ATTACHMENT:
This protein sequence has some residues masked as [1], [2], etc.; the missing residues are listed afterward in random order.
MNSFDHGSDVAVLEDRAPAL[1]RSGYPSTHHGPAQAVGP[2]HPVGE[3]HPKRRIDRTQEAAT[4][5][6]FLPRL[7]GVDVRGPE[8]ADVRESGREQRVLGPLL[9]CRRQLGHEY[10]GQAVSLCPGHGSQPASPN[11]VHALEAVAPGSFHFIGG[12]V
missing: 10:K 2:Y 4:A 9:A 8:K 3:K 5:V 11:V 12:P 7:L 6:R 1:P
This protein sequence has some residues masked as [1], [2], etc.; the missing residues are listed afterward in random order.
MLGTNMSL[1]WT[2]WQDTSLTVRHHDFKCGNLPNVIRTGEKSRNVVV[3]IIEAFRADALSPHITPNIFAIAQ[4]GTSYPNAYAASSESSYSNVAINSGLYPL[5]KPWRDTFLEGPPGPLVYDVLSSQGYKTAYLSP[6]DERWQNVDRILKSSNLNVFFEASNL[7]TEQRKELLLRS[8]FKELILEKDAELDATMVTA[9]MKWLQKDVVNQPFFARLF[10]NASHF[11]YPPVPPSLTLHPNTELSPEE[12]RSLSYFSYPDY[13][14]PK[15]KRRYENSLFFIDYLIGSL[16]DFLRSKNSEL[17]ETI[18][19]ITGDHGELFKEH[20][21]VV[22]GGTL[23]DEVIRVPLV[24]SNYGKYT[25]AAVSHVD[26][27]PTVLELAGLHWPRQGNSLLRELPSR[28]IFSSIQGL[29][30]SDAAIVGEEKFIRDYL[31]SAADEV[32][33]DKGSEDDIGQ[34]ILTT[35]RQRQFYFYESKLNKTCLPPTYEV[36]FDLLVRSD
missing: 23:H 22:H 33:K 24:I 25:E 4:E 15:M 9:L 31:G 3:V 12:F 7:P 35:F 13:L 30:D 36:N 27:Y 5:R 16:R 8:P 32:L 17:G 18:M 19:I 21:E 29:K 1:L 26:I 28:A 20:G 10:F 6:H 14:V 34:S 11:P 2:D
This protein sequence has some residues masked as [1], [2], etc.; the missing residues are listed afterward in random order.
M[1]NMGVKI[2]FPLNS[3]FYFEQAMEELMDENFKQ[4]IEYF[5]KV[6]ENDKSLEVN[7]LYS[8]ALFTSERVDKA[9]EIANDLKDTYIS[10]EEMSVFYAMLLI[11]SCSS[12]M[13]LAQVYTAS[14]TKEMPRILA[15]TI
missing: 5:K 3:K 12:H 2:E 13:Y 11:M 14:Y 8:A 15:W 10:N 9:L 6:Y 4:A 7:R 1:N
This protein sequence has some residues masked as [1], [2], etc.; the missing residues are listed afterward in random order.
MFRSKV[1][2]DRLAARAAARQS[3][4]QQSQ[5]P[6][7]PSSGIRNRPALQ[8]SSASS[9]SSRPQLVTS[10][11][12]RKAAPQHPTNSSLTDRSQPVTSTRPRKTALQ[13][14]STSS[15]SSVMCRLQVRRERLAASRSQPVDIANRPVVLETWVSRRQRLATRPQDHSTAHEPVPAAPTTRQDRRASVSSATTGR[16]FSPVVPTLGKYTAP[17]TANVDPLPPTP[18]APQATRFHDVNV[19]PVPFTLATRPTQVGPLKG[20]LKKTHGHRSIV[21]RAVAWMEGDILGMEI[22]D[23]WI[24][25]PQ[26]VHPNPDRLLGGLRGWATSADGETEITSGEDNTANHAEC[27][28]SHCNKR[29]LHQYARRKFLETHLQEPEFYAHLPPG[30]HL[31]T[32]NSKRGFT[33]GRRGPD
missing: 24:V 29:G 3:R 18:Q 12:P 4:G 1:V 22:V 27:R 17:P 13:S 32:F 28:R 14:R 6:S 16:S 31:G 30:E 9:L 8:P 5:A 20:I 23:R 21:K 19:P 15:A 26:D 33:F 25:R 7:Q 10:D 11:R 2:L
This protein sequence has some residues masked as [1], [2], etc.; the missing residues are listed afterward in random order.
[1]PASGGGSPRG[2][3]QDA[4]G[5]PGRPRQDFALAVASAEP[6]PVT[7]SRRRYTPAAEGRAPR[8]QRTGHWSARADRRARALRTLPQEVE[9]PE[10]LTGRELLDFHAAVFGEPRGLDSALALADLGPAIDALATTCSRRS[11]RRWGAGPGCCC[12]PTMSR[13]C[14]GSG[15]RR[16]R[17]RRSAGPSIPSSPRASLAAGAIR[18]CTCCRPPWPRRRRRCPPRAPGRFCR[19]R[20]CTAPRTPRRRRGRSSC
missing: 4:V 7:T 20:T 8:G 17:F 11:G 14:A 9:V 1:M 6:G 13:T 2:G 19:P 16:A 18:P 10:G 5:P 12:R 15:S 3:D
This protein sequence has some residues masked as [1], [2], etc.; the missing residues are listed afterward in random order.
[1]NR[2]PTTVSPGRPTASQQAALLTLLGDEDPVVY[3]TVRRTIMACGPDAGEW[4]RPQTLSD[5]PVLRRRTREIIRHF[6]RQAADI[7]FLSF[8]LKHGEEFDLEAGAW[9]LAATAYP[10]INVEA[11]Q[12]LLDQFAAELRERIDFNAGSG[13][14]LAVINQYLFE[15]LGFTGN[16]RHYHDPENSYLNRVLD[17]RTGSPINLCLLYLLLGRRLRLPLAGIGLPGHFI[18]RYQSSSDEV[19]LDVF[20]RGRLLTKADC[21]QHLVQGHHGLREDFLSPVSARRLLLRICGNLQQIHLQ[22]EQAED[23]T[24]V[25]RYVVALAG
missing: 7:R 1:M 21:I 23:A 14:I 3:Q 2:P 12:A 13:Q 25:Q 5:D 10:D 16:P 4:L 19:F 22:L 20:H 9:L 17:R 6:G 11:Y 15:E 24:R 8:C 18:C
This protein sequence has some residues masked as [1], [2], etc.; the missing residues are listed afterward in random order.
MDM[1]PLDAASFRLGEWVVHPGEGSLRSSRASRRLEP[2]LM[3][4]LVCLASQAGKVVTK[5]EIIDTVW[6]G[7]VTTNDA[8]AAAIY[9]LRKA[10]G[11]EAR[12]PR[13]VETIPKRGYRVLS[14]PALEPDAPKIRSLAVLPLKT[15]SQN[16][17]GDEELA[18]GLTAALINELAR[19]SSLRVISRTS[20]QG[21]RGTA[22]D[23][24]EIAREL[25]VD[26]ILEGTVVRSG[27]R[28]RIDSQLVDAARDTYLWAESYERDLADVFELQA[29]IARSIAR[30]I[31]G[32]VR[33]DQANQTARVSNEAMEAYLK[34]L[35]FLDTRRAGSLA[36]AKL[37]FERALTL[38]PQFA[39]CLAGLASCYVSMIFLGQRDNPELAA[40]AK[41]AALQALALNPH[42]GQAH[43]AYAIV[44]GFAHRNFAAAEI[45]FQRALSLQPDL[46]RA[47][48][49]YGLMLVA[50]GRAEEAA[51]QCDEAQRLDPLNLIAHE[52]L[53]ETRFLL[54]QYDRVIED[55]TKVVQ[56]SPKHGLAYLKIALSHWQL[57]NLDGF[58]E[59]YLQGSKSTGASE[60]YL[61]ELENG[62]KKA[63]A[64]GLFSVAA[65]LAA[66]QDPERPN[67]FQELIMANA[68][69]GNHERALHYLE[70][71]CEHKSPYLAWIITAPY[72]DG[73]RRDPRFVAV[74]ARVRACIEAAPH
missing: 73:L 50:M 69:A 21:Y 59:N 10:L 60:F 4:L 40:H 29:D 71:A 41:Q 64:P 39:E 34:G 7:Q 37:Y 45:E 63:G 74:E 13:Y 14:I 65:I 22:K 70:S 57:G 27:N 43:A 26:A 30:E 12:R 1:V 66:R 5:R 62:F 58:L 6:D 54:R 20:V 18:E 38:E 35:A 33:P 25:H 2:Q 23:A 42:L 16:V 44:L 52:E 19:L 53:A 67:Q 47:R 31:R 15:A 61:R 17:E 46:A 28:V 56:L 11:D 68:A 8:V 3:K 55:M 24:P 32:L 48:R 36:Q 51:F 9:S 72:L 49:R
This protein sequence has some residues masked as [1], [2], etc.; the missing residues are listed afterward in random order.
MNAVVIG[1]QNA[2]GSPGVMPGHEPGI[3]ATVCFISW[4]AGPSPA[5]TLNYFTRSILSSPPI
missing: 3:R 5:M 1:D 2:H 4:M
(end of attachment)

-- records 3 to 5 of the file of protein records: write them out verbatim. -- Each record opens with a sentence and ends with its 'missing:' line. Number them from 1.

This protein sequence has some residues masked as [1], [2], etc.; the missing residues are listed afterward in random order.
M[1]NMGVKI[2]FPLNS[3]FYFEQAMEELMDENFKQ[4]IEYF[5]KV[6]ENDKSLEVN[7]LYS[8]ALFTSERVDKA[9]EIANDLKDTYIS[10]EEMSVFYAMLLI[11]SCSS[12]M[13]LAQVYTAS[14]TKEMPRILA[15]TI
missing: 5:K 3:K 12:H 2:E 13:Y 11:M 14:Y 8:A 15:W 10:N 9:L 6:Y 4:A 7:R 1:N
This protein sequence has some residues masked as [1], [2], etc.; the missing residues are listed afterward in random order.
MFRSKV[1][2]DRLAARAAARQS[3][4]QQSQ[5]P[6][7]PSSGIRNRPALQ[8]SSASS[9]SSRPQLVTS[10][11][12]RKAAPQHPTNSSLTDRSQPVTSTRPRKTALQ[13][14]STSS[15]SSVMCRLQVRRERLAASRSQPVDIANRPVVLETWVSRRQRLATRPQDHSTAHEPVPAAPTTRQDRRASVSSATTGR[16]FSPVVPTLGKYTAP[17]TANVDPLPPTP[18]APQATRFHDVNV[19]PVPFTLATRPTQVGPLKG[20]LKKTHGHRSIV[21]RAVAWMEGDILGMEI[22]D[23]WI[24][25]PQ[26]VHPNPDRLLGGLRGWATSADGETEITSGEDNTANHAEC[27][28]SHCNKR[29]LHQYARRKFLETHLQEPEFYAHLPPG[30]HL[31]T[32]NSKRGFT[33]GRRGPD
missing: 24:V 29:G 3:R 18:Q 12:P 4:G 1:V 22:V 27:R 17:P 13:S 32:F 28:R 14:R 6:S 16:S 31:G 30:E 9:L 8:P 5:A 20:I 23:R 21:K 19:P 15:A 26:D 33:F 25:R 7:Q 10:D 11:R 2:L
This protein sequence has some residues masked as [1], [2], etc.; the missing residues are listed afterward in random order.
[1]PASGGGSPRG[2][3]QDA[4]G[5]PGRPRQDFALAVASAEP[6]PVT[7]SRRRYTPAAEGRAPR[8]QRTGHWSARADRRARALRTLPQEVE[9]PE[10]LTGRELLDFHAAVFGEPRGLDSALALADLGPAIDALATTCSRRS[11]RRWGAGPGCCC[12]PTMSR[13]C[14]GSG[15]RR[16]R[17]RRSAGPSIPSSPRASLAAGAIR[18]CTCCRPPWPRRRRRCPPRAPGRFCR[19]R[20]CTAPRTPRRRRGRSSC
missing: 4:V 7:T 20:T 8:G 17:F 11:G 14:A 9:V 1:M 6:G 13:T 2:G 19:P 16:A 18:P 10:G 5:P 12:R 15:S 3:D